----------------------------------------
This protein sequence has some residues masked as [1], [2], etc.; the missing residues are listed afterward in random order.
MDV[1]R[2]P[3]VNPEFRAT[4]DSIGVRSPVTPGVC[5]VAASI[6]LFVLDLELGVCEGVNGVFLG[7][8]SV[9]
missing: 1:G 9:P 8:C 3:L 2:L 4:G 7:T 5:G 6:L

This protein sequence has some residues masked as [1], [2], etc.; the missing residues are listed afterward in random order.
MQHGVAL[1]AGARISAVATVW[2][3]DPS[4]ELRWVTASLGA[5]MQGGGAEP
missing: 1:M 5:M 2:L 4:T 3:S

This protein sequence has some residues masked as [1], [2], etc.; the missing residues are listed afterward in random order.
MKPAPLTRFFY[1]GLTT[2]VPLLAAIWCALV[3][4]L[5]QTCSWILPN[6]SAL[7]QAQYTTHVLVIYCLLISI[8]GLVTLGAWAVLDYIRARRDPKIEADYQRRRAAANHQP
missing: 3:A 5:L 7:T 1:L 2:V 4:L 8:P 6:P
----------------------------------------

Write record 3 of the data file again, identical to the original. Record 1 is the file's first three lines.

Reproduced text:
This protein sequence has some residues masked as [1], [2], etc.; the missing residues are listed afterward in random order.
MKPAPLTRFFY[1]GLTT[2]VPLLAAIWCALV[3][4]L[5]QTCSWILPN[6]SAL[7]QAQYTTHVLVIYCLLISI[8]GLVTLGAWAVLDYIRARRDPKIEADYQRRRAAANHQP
missing: 3:A 5:L 7:T 1:L 2:V 4:L 8:P 6:P